Next, mix all your dry ingredients in a nice big bowl, and plop the flour in.
Then, using a fork, gently stab the butter into the dry ingredients, mashing the bigger pieces against the side of the bowl to break them up and mix them in. Stop when the butter pieces are about the size of small peas.
Pour in about a half cup of your cold water, and begin mixing together. Drizzle in more water as needed, I used about 3/4 cup. You’ll know you have enough when larger chunks start to form and get pulled around by your spatula.
Then, using your hands, get in there and gently knead the crust into a ball.
Split your dough into two, wrap in plastic, and then refrigerate for at least one hour, preferably two.
As that’s chilling, we’ll move onto the pie filling. Skin, core, and chop apples into bite size pieces. If you aren’t sure how many apples to cut up, throw your chunks in the actual pan you will be baking with, and stop chopping apples when it’s full.
Then, dump all the rest of the ingredients on top of your apples, and mix it all together.
And it’s as simple as that! Let’s go back to the crust. First, prep your oven by heating it to 400 degrees Fahrenheit. Take one of your crusts and roll it out so that it’ll cover the bottom of your pan, and at least partway up the sides. Protip #1 Stick your dough between 2 sheets of wax/parchment paper to roll out, and sprinkle down flour on each side to make peeling off the paper easier. Learn from my mistakes.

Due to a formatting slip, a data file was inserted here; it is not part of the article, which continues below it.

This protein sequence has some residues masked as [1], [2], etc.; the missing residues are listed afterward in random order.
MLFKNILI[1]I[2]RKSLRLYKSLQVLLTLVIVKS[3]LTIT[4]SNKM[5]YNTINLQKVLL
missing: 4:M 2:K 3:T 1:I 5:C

Then, peel off one piece of the paper, and flip the whole thing into your springform pan. Peel off the top paper, and press everything into the crevices of your pan to ensure you get a lovely shape. Fix any tears you might have by just pinching the dough back together.
We want to make the edges nice and tall, so roll out your second round, and cut strips off to lay around the edges and fill in any spaces that don’t have a nice high edge. Pinch the seam at the bottom, connecting the edge with the base to ensure that it all sticks together.
Then, scoop in your filling, and cut a few more strips of dough in roughly equal sizes for the lattice top. I used a pizza cutter to get nice, long, easy lines. In the picture above, Winry doesn’t have too many criss-crosses, and I used even less than she did just to keep it simple and pretty (also I was running out of crust).